As a Peace Corp volunteer, Mr. Tidwell spent two years in the grasslands of south central Zaire trying to teach the benefits of fish farming in some of the poorest villages on the continent. His task was not easy. One villager was convinced that fish would stock the ponds naturally, since they come to earth in raindrops. Others suspected that the ponds were just another way for whites to exploit black labor. When he finally made headway, the fish farmers gave away nearly half their harvest to relatives, and Tidwell learned one of many powerful lessons: tradition takes precedence over profits. While the tragic poverty and disease faced by the villagers was daunting, Tidwell found that their adherence to heritage and their celebration of tiny triumphs and daily satisfactions revealed a life richer than he had ever known.
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From Publishers Weekly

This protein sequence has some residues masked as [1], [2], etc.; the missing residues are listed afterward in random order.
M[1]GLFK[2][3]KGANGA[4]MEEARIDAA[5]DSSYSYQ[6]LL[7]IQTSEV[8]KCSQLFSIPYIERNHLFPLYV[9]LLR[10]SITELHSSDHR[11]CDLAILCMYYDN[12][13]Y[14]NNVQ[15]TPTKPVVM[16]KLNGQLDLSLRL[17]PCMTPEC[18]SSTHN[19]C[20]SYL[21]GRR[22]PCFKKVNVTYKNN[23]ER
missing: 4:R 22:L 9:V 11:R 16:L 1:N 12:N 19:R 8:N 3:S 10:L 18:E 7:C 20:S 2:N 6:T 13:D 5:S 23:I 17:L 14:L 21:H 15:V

In 1985, Tidwell joined the Peace Corps and was assigned to teach villagers to build ponds and raise fish in a remote tribal kingdom, Kalambayi, in central Zaire. How he gradually altered his Western notions of privacy and propriety and learned to live in the local culture is the lighter side of a riveting story. During his two-year stint, Tidwell attended nearly 200 funerals, three-quarters of them for children. His "people" were desperately poor, malnourished and without medical care. They were generous; at the first fish harvest, the owner gave half his cash crop to friends and relatives. Under Tidwell's tutelage, farmers built more than 100 ponds; they sent two metric tons of fresh fish to village markets in one year, yet the proceeds were not enough to deliver them from poverty. Climate, parasitic diseases, physical exhaustion and depression took their tolls on Tidwell; he turned to alcohol. This is a stirring account of his experiences.
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